Recovery from “Salvation”?

Wire, Barbed Wire, Freedom, Unfreedom, Oppression

“We are still recovering from being ‘saved.’”

Last week, this phrase was said repeatedly to me and to others by the instructor of a class called Gospel of the Masses. She was speaking on behalf of the people of color who have been the targets, perhaps the victims, of various evangelical initiatives. 

Our class spent a week meeting in a community center in East Oakland, a place that serves to gather, connect, and educate amongst the many communities that coexist in that neighborhood. We heard from a Native American healer, undocumented migrant workers trying to solve their status problems, an organizer helping develop and pass legislation to resist the racialized justice system, and more. Over and over—and over—again, we heard the ways in which the Christian church had been complicit in, and often even led, systems that contributed to oppression and genocide. 

The California missions enslaved and eradicated native peoples. The Boarding School system took Native American children from their families to “reeducate” them. The “law and order” movement unfairly targets African Americans. Anti-immigrant movements have always targeted people of color. 

Our current humanitarian crisis where we have stripped children from their families and put them in cages at the border? I want to see this as an aberration in basic American goodness, something we will get over when the world feels safer. But in actuality, this country has always put one group or another in cages. Our current crisis is just the latest in a long line of ways in which the nation has captured and enslaved  (Africans) or attracted and then rejected (Chinese and Hispanic) workers, and has locked up and abused many other people groups (Native Americans, African Americans, Japanese Americans . . . ). 

And while some in the church have protested and resisted and fought for the freedoms of all, far too many denominations and church movements have perpetuated, and often even led, movements which were genocidal in their effect. 

When our instructor repeated, “We are still recovering from being ‘saved,’” she was reflecting on this. In the guise of bringing “salvation” to various people groups, the church was instead bringing cultural destruction and human devastation.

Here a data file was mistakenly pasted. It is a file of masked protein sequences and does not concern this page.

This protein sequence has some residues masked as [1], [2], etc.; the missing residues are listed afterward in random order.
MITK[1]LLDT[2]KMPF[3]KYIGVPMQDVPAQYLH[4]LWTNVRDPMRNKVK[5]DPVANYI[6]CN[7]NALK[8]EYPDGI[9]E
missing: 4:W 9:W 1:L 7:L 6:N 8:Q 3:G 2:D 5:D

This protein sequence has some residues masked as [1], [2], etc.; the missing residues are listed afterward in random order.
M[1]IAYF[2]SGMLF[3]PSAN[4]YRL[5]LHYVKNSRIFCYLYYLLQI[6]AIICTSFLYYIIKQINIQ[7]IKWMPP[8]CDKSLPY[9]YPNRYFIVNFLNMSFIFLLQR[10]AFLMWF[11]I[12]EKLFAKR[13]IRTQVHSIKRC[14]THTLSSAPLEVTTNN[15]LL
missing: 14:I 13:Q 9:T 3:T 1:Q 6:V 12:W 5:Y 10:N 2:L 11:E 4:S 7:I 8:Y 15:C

I realize that writing about this makes me seem like a radical of some sort. And maybe that’s so. But from my point of view it doesn’t feel like anti-American sentiment. I am grateful for the ways in which I have benefitted from my heritage. However, I realize that the heritage this country has left to others is not so benign. This feels like one of those times when, once you have seen something, you can’t un-see it, even if you might want to.  It makes me understand that I need to repent not just of the sins that I am conscious of, but also to repent of the ways I benefit from unjust systems. I have clean water, good schools, and a police force committed to protecting people who look like me. Far too many others lack even these basic necessities, and I am the beneficiary of the systems that oppress them.

When I was an Evangelical, part of the message I took in was that it was all-important to “save the soul” of the other, even if their life might be made worse as a result. It is this thinking that contributes to programs and plans that insist on “salvation” that results in the destruction of families, cultures, and even the lives of numerous people groups. 

“We are still recovering from being ‘saved.’”

God, grant that I might never help perpetuate a “salvation” that damns the lives of others.

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1 Comment

  1. Portia, thank you for reminding those in the majority like me, white, male, heterosexual, that we are the beneficiaries of SO much that we take for granted. In the same way, whether we realize it or pay attention to it or not, we have the privilege of basic necessities that people of color do not. It’s clear to me now that systems, “the system” is set up to care for the majority and to unfairly oppress others. As people of privilege, as Christians, we can no longer ignore this injustice. We MUST raise awareness and use our privilege for good, to work for justice for our oppressed sisters and brothers, to stand up, to speak out, to be in solidarity so that God’s love might overcome and might work to heal those suffering from being “saved.”


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